Foundations of English Language Teaching and Learning

Foundations of English Language Teaching and Learning
Foundations of English Language Teaching and Learning

This article will provide a brief overview of some of the most important foundations taken into consideration when teaching English language learners.

 

It will then discuss the five major approaches and identify their strengths and weaknesses. In particular it highlights three critical areas: literacy as an academic achievement, classroom practices, and language acquisition. The article concludes by discussing briefly how these foundations could be strengthened in order to ensure that students are acquiring English fluently before they learn the rest of their content knowledge and skills through focused instruction in content areas.

 

In order to understand why learners struggle with learning English as a second language in a foreign country, it is important to know about how this skill is learned at home or in other countries where English is spoken as their first language. It is also essential to understand what it means to learn English as a Second Language, how this differs from learning a first language, as well as how the content and skills needed to succeed in school are acquired. This understanding allows educators to develop lessons that teach English and address the needs of English language learners.

 

Most language teachers incorporate some foundational ideas into their teaching practice (Daniels, 1997). However, whether you are an experienced teacher of ESL or a beginner, it is possible that you have not let your fundamental beliefs guide your teaching decisions or reflect on them thoroughly. This article will provide a brief overview of some foundations taken into consideration when teaching English language learners. It will then discuss the five major approaches and identify their strengths and weaknesses. In particular it highlights three critical areas: literacy as an academic achievement, classroom practices, and language acquisition. The article concludes by discussing briefly how these foundations could be strengthened in order to ensure that students are acquiring English fluently before they learn the rest of their content knowledge and skills through focused instruction in content areas.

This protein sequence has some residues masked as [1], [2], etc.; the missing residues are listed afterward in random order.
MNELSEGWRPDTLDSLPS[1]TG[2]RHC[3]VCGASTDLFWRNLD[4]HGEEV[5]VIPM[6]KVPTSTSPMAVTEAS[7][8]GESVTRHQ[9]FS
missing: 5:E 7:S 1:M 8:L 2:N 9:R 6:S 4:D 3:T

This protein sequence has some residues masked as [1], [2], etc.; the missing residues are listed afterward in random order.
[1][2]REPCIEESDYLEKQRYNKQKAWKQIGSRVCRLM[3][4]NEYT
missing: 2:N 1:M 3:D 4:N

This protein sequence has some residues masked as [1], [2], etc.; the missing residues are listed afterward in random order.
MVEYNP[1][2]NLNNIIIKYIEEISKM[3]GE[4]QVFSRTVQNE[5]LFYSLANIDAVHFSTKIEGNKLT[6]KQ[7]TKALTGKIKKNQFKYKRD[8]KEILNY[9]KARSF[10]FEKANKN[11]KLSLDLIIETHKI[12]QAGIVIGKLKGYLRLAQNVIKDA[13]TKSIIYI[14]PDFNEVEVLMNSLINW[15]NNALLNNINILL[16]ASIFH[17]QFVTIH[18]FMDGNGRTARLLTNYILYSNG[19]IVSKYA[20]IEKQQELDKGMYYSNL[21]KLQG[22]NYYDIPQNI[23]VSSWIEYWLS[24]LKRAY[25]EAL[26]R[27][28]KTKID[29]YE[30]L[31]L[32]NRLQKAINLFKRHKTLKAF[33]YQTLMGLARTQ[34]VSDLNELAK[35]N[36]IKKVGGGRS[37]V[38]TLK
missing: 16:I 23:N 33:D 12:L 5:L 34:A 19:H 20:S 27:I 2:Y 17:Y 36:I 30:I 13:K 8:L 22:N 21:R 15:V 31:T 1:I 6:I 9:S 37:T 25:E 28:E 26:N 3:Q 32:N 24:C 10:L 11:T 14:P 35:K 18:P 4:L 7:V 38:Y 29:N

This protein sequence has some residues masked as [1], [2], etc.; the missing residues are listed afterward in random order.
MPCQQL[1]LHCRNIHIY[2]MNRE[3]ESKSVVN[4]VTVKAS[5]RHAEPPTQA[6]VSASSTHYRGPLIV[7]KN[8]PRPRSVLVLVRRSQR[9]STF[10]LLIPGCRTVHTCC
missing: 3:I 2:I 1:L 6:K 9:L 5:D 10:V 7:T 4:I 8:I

Before investigating foundations of teaching English to non-native speakers, we should consider a few important philosophical questions. Namely, it is important to ask what ‘learning’ is and how it differs from ‘teaching’ or ‘acquiring’ a new skill (Bolton & Candelaria, 2012). Learning differs from teaching frequently as a result of two factors: one is “inherent in the process of learning itself” and the other is based on “transferable skills and knowledge” (Bolton & Candelaria, 2012, p. 6). These concepts are highly relevant to English language learners of all ages. The idea that the acquisition of knowledge takes place naturally within learners has profound implications for supporting learners to achieve at higher levels when they enter into an academic setting with teachers whose role includes instruction in content areas.

 

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